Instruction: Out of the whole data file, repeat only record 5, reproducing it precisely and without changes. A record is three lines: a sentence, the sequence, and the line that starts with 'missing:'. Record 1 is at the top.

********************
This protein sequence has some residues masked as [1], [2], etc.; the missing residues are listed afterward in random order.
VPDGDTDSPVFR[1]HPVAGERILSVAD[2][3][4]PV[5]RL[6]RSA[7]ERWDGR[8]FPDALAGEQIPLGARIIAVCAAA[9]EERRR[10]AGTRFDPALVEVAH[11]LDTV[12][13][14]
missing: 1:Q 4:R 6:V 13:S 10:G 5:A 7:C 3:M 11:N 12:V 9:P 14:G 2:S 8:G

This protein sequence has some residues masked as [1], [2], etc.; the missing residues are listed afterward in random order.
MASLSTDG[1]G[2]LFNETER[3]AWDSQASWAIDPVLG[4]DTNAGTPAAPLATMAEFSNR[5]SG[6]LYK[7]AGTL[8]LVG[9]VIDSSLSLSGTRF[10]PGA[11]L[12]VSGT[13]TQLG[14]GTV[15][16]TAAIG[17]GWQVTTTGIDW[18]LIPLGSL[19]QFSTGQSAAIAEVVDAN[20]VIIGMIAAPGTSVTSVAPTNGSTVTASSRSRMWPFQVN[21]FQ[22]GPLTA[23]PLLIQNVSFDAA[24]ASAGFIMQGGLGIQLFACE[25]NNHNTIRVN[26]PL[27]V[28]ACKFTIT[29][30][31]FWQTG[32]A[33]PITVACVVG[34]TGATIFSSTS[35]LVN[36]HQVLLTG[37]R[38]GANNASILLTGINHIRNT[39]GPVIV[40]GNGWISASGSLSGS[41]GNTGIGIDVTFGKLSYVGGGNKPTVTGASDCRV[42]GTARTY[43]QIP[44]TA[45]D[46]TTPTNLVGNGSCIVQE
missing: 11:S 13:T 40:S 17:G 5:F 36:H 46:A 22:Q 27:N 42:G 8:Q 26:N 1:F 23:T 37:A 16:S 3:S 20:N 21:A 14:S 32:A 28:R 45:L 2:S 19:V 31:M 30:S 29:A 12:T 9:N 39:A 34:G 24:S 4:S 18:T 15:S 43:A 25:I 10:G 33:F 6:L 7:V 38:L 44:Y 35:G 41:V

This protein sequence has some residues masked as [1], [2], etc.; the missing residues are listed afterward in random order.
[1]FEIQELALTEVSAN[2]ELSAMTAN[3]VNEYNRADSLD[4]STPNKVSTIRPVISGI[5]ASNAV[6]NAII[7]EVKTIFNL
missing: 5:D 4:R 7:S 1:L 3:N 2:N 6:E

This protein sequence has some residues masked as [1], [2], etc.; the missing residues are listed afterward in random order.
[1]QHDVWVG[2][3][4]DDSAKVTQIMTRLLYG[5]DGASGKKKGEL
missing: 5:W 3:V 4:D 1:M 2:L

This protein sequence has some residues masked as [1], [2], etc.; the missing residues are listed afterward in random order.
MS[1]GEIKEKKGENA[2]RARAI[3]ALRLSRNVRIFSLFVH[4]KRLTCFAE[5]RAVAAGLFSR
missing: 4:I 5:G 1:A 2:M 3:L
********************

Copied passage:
This protein sequence has some residues masked as [1], [2], etc.; the missing residues are listed afterward in random order.
MS[1]GEIKEKKGENA[2]RARAI[3]ALRLSRNVRIFSLFVH[4]KRLTCFAE[5]RAVAAGLFSR
missing: 4:I 5:G 1:A 2:M 3:L